Photo Commentary #19: Long Exposure Water Motion Blur

Photo Commentary #19: Long Exposure Water Motion Blur

Photo Commentary #19: Long Exposure Water Motion Blur 150 150 varunvisuals
This photo, taken by James Wheeler, is a perfect example of using long exposure photography to achieve a smooth water surface and increase reflections.
This photo, taken by James Wheeler, is a perfect example of using long exposure photography to achieve a smooth water surface and increase reflections.
Throughout numerous of my posts I have touched on the topic of long exposure techniques within photography – today I will continue along this topic.
 
As we know, long exposure techniques can be applied in a variety of circumstances such as astrophotography and timelapses. Another instance is motion smoothing.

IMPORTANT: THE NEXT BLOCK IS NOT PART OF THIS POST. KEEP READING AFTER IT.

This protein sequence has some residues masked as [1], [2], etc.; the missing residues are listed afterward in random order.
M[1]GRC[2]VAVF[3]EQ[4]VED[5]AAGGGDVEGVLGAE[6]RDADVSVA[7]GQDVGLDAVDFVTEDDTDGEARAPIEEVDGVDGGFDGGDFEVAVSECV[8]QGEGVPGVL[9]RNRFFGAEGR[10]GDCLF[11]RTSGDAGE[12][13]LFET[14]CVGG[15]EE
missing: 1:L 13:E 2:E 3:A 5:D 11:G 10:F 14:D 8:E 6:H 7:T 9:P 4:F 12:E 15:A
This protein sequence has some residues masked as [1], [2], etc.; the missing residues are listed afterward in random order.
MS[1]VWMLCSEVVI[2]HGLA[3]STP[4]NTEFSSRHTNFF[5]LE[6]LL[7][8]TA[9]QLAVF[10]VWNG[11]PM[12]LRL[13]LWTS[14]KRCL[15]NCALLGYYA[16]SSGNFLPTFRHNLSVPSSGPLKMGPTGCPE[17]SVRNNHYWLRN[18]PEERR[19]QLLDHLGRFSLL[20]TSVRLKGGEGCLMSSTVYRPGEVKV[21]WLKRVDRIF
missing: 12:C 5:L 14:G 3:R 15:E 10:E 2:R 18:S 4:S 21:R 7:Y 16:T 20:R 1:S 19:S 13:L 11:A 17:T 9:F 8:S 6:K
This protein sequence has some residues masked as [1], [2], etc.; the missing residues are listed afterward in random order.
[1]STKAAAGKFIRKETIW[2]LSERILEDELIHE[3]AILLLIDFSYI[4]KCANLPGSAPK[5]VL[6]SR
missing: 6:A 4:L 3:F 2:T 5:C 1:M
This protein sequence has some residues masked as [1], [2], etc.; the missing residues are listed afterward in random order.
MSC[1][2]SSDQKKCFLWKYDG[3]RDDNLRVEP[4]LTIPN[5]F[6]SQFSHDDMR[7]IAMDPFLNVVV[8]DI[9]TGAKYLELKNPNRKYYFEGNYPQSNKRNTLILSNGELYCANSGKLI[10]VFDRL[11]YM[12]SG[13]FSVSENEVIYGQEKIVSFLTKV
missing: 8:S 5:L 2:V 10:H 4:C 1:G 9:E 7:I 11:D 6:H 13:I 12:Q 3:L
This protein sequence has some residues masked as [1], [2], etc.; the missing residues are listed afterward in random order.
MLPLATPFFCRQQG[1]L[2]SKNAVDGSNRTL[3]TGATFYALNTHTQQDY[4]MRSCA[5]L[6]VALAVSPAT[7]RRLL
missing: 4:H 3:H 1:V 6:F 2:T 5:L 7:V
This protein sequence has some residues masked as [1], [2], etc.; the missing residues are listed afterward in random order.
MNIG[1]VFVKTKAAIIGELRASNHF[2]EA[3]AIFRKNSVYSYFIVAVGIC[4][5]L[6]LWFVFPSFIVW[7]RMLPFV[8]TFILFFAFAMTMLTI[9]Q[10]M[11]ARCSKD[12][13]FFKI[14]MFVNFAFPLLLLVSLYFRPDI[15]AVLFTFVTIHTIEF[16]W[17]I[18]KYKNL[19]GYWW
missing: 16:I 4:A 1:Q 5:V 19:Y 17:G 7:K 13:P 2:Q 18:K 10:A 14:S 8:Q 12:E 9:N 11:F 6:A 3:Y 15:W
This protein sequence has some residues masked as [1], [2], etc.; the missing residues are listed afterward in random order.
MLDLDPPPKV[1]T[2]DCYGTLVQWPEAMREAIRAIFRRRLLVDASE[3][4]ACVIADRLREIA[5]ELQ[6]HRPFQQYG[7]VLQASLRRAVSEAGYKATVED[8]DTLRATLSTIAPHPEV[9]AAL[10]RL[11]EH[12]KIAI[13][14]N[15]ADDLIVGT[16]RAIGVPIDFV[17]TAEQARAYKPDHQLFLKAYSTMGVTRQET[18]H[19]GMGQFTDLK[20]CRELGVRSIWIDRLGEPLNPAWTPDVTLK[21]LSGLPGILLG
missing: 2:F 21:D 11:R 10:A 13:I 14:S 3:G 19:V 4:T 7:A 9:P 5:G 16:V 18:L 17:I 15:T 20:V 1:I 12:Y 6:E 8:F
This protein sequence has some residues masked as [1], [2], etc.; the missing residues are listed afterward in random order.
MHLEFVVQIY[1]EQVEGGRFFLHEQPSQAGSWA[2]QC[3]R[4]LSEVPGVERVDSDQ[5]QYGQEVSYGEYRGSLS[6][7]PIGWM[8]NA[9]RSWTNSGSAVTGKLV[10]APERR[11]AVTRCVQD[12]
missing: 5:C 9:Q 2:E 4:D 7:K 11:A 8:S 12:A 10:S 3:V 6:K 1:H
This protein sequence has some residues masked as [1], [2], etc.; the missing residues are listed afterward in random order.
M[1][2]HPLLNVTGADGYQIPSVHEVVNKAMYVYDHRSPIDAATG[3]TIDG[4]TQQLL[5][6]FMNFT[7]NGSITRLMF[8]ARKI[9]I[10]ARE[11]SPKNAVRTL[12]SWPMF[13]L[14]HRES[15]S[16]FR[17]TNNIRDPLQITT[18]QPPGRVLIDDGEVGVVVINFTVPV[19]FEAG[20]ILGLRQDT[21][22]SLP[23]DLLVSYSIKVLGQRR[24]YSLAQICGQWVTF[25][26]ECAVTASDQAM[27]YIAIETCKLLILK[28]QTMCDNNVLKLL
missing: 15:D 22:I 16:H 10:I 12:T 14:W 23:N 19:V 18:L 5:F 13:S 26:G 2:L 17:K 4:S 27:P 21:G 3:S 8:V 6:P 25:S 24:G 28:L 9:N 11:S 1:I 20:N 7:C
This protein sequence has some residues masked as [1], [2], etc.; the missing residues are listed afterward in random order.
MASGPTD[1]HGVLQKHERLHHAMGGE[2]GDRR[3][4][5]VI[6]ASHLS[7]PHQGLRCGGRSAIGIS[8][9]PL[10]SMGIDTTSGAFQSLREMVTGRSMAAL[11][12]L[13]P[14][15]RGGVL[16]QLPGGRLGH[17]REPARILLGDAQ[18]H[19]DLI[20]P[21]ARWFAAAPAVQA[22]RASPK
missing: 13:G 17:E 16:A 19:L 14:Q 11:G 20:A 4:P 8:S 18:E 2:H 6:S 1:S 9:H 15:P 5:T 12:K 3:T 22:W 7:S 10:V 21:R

Two examples of this, from prior posts, are the silky waterfall and moving cloud images. This photo illustrates another scenario by which rough bodies of water are practically transformed into what looks like delicate glass. Just as how a waterfall can be smoothed out, so can waves and ripples. The extended time with which light is allowed to reflect off a subject and into the camera lens causes a blurring effect. In other words, glass-like bodies of water = blurry waves; but obviously the former is a much more elegant description 😉
 
And of course, to connect this with my last post, the “blurry waves” help in accentuating the beautiful reflections that may otherwise be hard to see (similar to how its hard to see your own reflection in a puddle with ripples on the side of a street. Lovely work James!
 
Photographer: James Wheeler

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